This study was
motivated by the observation that recent epidemiological research is based on existing large data-bases and that 100% sampling
was the usual practice. This is a reversal of the traditional epidemiological practice of selecting a probability sample from
a study population in order to reach conclusion about the target population.
The objective of the research was to survey epidemiological
research published in 2006 in three high-impact journals to ascertain whether the tendency of 100% sampling from large data
bases had become the norm. The three journals selected for study were the American Journal of Epidemiology, the European Journal
of Epidemiology, and the International Journal of Epidemiology.
A pre-tested data abstract form was used to abstract
the following essential information from each original research article: title, authors, issue and volume number, date of
publication, type of study (cross sectional, case control, cohort, randomized community control, randomized clinical), target
population, study population, sampling fraction, type of sampling (simple random, stratified random, systematic random, multi-stage,
non-random), source of data (existing data base, fresh data collection, prior study), and total number of study subjects.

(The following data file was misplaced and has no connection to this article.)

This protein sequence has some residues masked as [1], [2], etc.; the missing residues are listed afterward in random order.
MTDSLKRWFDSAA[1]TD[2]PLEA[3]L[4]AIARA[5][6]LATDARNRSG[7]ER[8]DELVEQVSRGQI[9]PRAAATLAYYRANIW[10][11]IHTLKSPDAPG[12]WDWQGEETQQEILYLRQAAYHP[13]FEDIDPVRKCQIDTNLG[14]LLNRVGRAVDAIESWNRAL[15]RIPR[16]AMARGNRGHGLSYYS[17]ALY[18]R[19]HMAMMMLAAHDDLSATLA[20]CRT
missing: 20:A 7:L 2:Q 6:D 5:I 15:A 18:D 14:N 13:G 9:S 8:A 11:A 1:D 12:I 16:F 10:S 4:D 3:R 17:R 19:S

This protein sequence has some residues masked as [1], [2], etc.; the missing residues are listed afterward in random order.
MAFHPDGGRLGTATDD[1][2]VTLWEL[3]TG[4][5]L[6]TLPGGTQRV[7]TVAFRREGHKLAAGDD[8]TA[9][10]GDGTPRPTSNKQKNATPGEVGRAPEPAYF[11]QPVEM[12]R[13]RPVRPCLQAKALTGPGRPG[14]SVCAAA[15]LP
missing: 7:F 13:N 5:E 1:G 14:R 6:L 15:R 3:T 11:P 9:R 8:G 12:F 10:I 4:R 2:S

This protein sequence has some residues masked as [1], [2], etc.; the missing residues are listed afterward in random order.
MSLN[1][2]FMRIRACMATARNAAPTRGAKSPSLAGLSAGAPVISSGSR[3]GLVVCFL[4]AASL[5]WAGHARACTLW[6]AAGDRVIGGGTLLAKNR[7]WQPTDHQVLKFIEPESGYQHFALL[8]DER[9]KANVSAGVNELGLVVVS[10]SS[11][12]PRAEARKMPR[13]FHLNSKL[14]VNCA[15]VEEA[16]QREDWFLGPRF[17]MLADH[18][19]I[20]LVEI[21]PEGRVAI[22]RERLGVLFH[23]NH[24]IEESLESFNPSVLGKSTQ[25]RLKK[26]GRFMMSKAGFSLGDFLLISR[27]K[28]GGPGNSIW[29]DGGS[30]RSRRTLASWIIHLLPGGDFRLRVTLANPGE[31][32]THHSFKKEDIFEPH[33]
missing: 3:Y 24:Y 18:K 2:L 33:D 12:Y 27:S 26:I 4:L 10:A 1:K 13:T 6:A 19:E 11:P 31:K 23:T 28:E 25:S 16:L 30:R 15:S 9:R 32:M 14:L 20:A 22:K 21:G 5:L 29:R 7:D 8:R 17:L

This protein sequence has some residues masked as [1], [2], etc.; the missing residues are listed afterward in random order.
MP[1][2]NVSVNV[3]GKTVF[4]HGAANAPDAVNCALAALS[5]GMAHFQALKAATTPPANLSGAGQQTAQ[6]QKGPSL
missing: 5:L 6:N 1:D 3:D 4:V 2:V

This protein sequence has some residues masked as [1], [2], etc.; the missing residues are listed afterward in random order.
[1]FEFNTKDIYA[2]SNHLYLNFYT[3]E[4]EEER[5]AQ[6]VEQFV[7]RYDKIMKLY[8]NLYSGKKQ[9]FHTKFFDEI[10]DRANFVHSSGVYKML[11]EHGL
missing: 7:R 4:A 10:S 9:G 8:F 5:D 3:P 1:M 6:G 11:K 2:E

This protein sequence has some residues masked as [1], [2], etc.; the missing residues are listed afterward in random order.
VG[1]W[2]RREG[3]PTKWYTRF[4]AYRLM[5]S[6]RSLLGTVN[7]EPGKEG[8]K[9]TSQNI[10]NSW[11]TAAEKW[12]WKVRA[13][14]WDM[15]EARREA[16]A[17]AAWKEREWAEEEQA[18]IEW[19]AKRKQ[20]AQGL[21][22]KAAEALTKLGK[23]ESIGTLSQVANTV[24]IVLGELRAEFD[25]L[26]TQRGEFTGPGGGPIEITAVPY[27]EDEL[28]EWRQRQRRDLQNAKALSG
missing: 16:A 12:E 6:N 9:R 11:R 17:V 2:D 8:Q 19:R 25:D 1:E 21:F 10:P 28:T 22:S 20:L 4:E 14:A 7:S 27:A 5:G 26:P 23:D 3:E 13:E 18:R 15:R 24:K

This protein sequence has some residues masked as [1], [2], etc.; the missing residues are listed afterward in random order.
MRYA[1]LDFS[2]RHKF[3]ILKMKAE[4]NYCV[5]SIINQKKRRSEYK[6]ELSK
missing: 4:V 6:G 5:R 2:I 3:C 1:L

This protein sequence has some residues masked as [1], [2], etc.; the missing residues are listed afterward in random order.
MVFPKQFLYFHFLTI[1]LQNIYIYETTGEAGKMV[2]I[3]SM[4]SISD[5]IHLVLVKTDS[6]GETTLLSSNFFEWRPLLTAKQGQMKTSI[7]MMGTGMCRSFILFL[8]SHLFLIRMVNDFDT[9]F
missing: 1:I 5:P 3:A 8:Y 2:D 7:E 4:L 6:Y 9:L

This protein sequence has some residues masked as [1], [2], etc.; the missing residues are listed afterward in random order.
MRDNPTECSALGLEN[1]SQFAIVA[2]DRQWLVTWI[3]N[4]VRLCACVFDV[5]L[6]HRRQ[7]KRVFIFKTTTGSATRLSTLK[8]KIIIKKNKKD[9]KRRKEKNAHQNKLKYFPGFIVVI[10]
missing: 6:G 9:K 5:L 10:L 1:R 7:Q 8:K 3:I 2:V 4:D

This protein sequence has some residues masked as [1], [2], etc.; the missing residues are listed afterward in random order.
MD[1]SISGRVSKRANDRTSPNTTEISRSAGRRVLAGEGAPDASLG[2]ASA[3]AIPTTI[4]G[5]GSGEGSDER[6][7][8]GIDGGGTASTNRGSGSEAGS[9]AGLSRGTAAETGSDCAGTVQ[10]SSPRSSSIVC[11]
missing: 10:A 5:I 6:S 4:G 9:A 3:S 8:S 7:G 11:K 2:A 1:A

The data was keyed into an SPSS data base for categorical analysis using the chi-square test statistic to test for association.
Results will be presented showing the increasing
trend of doing epidemiological research based on large data sets of routinely collected data or data left over from previous
research. The research trends will be described and characterized regarding size of study, methods of sampling, and implications
on both internal and external validity
The findings of the study indicate a major change
in epidemiological research with serious practical and theoretical implications. The availability of large data bases and
high speed computers has encouraged epidemiologists to analyze data without probability sampling. A large data set gives very
stable parameters but the same degree of precision could have been obtained from a smaller sample. What is the lost is the
ability of the epidemiologist to inspect a small manageable data set, internalize it, and let his intuition act before the
data is analyzed. The more intimate contact of the epidemiologist with the data traditionally accounted for deep understanding
and discussion which are missed in the new trend. Easy availability of large databases also encourages epidemiologists to
plunge into data analysis before serious thought about the research questions. In some cases the research questions can be
prompted by preliminary analysis which can lead to numerous biases. Use of large data sets has the advantage of external validity
which had never been the primary objective of epidemiological research. Epidemiologists have traditionally aimed at carrying
out a small study based on probability sampling so that they can easily identify and control confounding and other sources
of bias with the ultimate aim of internal validity. They knew that external validity (generalization) would be attained inductively
by consideration of several studies that are internally valid. Use of large sets of routinely collected data also raises the
issue of the quality of the data which is collected with service and administrative and not research considerations in mind.
The paper concludes by highlighting that more thought should be given to the implications of the observed change in
the paradigms and practices of epidemiological research.